The Power of the Participatory Interview

A couple weeks ago, our class learned first-hand how to conduct a form of research called Contextual Inquiry. In this approach, the researchers partner with a participant to see them in action as they work. The goal is to observe and ask questions to understand why people do what they do–all within the context of their working environment.

Contextual Inquiry is a great way to notice workflows and breakdowns, but it’s not necessarily as helpful in revealing the participant’s hopes and wishes for what their work could look like.

That’s where another research method, the Participatory Interview, can come in. Participatory Interviews go beyond a typical interview by inviting the participant into a creative process. The interviewer offers tools and stimuli that grounds the participant in their current experience while helping them dream about what the ideal one could look like.

For our Participatory Interviews, Eli and I refined our research focus. When we visited Special Education classrooms for our Contextual Inquiry, we heard from at least one teacher that incorporating assistive technology at home could make a big difference in the classroom. We also observed technology used for education and communication with a student diagnosed on the Autism Spectrum. We also thought parents likely have high hopes for their children and would be very vested in seeing them learn and develop. On top of this, we discovered a network of organizations in the Austin area that offer support services for families of people diagnosed with Autism, so we decided to focus on interviewing parents of people diagnosed on the Autism Spectrum who use assistive technology to communicate.

The Participatory Interview process itself was exciting, fun, and pretty natural. We spent time preparing some activities, words, and images to help facilitate the conversation. As anticipated, the interviewees had a lot to say, and the main task was guiding the conversation to go deeper into understanding not only what the person wished for, but why.

Here are a few things we learned along the way:

  1. Participatory Interviews are fun. We thought it might seem uncomfortable to ask someone to talk through images or words (or have another person type out copious notes), but the conversation felt natural. We learned a lot, and the interview was an enjoyable and energizing way to better understand our focus.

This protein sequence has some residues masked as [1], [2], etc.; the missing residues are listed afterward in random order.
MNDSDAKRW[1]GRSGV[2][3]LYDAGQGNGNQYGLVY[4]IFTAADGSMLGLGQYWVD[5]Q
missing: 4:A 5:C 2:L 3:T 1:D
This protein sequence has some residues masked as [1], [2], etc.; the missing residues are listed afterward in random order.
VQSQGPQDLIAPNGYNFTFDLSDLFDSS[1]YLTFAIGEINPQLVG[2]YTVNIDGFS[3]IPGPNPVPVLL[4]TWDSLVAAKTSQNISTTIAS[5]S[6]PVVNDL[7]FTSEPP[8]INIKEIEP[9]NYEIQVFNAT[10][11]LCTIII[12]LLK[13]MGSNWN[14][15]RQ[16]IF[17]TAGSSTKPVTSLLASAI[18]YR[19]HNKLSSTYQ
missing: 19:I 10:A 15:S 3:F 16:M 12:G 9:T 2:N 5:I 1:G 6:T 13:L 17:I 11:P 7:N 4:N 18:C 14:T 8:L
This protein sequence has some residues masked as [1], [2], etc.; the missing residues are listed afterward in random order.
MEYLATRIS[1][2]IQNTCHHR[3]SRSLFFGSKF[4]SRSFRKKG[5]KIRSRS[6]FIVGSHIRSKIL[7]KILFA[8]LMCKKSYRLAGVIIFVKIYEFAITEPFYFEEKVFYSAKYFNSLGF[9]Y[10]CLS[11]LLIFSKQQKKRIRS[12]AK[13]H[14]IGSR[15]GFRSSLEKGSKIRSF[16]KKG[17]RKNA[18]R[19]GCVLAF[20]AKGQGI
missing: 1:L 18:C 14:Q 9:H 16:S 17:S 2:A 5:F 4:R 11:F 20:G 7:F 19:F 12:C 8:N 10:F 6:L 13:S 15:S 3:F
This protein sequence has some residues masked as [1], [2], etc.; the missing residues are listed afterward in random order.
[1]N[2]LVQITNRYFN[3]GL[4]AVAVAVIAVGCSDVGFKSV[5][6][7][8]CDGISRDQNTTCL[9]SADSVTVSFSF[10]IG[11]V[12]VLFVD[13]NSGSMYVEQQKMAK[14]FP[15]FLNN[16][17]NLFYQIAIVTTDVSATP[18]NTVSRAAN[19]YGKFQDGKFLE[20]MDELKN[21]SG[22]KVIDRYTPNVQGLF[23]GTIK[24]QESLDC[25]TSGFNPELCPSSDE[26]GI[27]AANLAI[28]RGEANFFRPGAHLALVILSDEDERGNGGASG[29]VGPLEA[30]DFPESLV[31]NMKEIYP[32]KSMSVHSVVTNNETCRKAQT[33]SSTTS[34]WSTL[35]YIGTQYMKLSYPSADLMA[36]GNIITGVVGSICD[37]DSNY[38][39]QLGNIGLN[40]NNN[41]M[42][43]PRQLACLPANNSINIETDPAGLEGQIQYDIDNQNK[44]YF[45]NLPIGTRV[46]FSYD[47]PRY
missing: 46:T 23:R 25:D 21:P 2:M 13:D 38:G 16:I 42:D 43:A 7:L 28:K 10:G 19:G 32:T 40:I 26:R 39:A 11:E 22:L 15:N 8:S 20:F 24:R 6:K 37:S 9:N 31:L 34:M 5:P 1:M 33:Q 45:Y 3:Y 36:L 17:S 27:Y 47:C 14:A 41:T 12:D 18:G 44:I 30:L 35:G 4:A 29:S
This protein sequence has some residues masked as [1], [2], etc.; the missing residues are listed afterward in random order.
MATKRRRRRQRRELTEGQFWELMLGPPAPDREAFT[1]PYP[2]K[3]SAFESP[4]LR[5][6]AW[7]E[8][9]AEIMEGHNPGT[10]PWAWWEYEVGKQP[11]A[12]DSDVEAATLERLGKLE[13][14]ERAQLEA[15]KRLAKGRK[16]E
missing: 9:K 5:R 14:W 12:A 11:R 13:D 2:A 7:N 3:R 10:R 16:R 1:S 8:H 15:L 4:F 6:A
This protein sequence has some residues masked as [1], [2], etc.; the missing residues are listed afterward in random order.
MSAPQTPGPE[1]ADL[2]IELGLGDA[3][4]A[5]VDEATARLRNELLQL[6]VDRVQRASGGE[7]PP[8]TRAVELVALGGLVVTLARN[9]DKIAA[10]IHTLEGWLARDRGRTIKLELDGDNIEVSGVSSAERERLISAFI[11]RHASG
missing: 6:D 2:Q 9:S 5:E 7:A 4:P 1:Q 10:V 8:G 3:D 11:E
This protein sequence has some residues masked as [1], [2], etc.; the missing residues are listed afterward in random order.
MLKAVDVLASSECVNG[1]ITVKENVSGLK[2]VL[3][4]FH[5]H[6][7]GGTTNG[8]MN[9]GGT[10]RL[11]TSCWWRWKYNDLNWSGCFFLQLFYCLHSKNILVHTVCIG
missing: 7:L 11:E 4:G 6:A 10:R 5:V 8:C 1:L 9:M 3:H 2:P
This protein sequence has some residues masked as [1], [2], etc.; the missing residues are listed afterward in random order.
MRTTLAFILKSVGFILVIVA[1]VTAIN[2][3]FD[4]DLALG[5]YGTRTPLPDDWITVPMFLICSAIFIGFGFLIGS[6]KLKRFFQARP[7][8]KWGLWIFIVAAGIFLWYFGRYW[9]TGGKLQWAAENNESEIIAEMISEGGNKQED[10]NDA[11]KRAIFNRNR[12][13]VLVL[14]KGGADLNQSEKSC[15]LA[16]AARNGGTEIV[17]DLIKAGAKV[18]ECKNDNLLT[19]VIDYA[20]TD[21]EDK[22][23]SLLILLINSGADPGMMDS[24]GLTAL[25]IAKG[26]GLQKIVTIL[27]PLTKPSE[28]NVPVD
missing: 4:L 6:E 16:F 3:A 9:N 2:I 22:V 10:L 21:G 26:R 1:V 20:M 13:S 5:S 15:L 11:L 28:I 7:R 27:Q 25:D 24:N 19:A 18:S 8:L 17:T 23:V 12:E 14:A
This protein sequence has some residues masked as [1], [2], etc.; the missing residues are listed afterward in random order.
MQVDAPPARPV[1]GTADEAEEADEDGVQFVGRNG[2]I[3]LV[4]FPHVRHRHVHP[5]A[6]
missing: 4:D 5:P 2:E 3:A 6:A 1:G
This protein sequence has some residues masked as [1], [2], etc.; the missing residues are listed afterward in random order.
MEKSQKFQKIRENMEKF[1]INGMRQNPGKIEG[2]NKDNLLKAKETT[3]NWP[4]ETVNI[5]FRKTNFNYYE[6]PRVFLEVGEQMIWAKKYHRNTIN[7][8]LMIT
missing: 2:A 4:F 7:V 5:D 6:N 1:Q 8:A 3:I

2. This method takes time, preparation, and flexibility. We spent quite a bit of time revising our focus, lining up interviews, developing a journaling “homework” assignment, developing key questions, finding additional image and word stimuli, and practicing the interview. Plus a couple hours with each participant. And even with all the preparation, the conversation sometimes took a different direction than we anticipated. (Which is probably a sign that the method works!)
  3. Pictures are powerful. We were excited to see how an abstract, simple photograph provided a springboard for deep, thoughtful conversation about what the person wished and hoped for.

We still have a couple more interviews to complete and are considering reworking the journal a little bit to make sure the language and approach is understandable and it’s easy for the parents to return. We could also do a better job preparing the participant to know what to expect before the interview. During the interview, we can be more directive and interject with follow-up questions and summaries to make sure we understand what the participant is communicating. And finally, we continued to refine our focus as we started searching for participants, and having that established sooner probably would have made it easier and faster to line up the interviews.

Overall, though, we got a sense of the challenges and hopes that some parents have when it comes to technology helping their children communicate and learn. And I’m convinced that Participatory Interviews should become a regular part of my research as I’m working on new products or services.